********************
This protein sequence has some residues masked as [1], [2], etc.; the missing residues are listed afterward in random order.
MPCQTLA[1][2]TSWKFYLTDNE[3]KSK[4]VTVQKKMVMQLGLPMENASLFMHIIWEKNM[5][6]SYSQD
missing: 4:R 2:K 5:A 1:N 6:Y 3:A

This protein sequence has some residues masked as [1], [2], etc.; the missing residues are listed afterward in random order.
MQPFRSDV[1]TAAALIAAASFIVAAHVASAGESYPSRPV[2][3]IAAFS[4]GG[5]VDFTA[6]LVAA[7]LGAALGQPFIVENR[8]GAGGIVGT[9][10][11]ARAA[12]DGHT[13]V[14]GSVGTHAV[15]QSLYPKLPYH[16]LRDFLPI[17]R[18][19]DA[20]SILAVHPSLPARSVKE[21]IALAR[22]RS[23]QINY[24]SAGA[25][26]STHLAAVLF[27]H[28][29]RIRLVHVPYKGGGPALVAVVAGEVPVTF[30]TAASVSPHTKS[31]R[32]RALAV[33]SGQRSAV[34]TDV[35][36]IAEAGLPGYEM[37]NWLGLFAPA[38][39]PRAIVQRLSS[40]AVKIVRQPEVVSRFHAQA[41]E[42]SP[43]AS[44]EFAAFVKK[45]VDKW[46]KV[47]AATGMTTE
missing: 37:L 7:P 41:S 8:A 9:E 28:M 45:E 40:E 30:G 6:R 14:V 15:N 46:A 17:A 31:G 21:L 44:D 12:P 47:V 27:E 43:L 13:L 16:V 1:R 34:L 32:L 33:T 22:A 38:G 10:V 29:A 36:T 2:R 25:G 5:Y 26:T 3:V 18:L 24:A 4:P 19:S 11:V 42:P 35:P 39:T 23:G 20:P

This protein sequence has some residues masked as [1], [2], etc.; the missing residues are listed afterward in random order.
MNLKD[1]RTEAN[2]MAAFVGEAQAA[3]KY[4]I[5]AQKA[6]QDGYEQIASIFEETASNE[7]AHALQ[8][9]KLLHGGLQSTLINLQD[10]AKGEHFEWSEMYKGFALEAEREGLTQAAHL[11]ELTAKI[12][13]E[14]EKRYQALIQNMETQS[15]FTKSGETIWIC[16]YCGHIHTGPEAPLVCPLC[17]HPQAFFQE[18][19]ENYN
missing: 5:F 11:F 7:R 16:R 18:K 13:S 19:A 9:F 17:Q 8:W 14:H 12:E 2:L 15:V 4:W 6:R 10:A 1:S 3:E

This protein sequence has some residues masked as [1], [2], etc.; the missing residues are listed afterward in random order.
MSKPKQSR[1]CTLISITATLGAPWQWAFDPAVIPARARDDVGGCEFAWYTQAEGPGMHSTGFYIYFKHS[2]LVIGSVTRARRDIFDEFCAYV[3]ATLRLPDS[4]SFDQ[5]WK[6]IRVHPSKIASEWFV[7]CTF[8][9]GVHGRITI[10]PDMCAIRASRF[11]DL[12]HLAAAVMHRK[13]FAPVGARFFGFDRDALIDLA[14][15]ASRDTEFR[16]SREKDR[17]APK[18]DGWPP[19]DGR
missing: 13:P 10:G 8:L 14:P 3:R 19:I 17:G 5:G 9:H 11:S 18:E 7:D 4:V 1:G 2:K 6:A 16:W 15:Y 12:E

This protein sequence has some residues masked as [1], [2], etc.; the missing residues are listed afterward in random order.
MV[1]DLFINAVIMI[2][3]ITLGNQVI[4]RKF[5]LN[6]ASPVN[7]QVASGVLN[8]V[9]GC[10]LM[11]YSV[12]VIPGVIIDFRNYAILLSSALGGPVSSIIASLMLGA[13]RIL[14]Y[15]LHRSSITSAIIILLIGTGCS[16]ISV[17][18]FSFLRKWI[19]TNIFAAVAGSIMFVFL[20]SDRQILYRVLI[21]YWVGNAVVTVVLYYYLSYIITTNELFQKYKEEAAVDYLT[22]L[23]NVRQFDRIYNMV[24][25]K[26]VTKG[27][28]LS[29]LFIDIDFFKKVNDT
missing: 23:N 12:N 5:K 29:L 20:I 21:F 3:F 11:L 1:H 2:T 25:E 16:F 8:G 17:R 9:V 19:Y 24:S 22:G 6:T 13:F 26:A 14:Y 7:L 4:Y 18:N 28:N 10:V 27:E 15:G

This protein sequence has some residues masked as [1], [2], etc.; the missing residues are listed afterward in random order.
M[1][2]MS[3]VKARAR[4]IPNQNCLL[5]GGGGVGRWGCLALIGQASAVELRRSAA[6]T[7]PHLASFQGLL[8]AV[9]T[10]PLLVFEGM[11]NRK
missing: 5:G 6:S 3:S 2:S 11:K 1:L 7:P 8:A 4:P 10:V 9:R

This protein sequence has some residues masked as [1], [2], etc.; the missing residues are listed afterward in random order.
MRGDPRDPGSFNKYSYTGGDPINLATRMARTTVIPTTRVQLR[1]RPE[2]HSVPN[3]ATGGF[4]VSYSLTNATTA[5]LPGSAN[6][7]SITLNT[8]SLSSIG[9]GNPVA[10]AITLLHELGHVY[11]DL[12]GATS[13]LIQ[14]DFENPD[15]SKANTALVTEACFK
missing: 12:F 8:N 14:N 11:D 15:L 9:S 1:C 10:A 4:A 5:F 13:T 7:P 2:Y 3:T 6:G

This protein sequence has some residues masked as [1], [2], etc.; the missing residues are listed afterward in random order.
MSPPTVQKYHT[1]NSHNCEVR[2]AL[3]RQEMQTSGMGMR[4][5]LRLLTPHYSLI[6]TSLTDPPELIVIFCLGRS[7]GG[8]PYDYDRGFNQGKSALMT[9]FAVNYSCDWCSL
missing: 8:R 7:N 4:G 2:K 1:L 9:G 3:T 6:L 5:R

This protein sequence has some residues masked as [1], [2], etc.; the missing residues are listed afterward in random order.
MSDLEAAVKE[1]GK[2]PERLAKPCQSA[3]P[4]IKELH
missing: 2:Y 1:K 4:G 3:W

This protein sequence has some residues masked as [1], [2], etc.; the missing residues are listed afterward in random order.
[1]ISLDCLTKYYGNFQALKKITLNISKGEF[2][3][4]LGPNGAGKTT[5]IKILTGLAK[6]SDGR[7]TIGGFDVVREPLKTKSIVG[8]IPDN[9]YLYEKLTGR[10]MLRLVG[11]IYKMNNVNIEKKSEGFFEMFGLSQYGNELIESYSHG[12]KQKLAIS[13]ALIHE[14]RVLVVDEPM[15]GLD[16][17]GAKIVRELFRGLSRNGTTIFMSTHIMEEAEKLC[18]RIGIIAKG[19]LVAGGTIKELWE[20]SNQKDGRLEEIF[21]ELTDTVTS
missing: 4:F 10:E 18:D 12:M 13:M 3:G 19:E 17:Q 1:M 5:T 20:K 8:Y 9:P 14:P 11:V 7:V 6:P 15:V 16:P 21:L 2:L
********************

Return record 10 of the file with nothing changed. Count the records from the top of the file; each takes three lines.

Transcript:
This protein sequence has some residues masked as [1], [2], etc.; the missing residues are listed afterward in random order.
[1]ISLDCLTKYYGNFQALKKITLNISKGEF[2][3][4]LGPNGAGKTT[5]IKILTGLAK[6]SDGR[7]TIGGFDVVREPLKTKSIVG[8]IPDN[9]YLYEKLTGR[10]MLRLVG[11]IYKMNNVNIEKKSEGFFEMFGLSQYGNELIESYSHG[12]KQKLAIS[13]ALIHE[14]RVLVVDEPM[15]GLD[16][17]GAKIVRELFRGLSRNGTTIFMSTHIMEEAEKLC[18]RIGIIAKG[19]LVAGGTIKELWE[20]SNQKDGRLEEIF[21]ELTDTVTS
missing: 4:F 10:E 18:D 12:M 13:M 3:G 19:E 17:Q 1:M 5:T 20:K 8:Y 9:P 14:P 11:V 7:V 6:P 15:V 16:P 21:L 2:L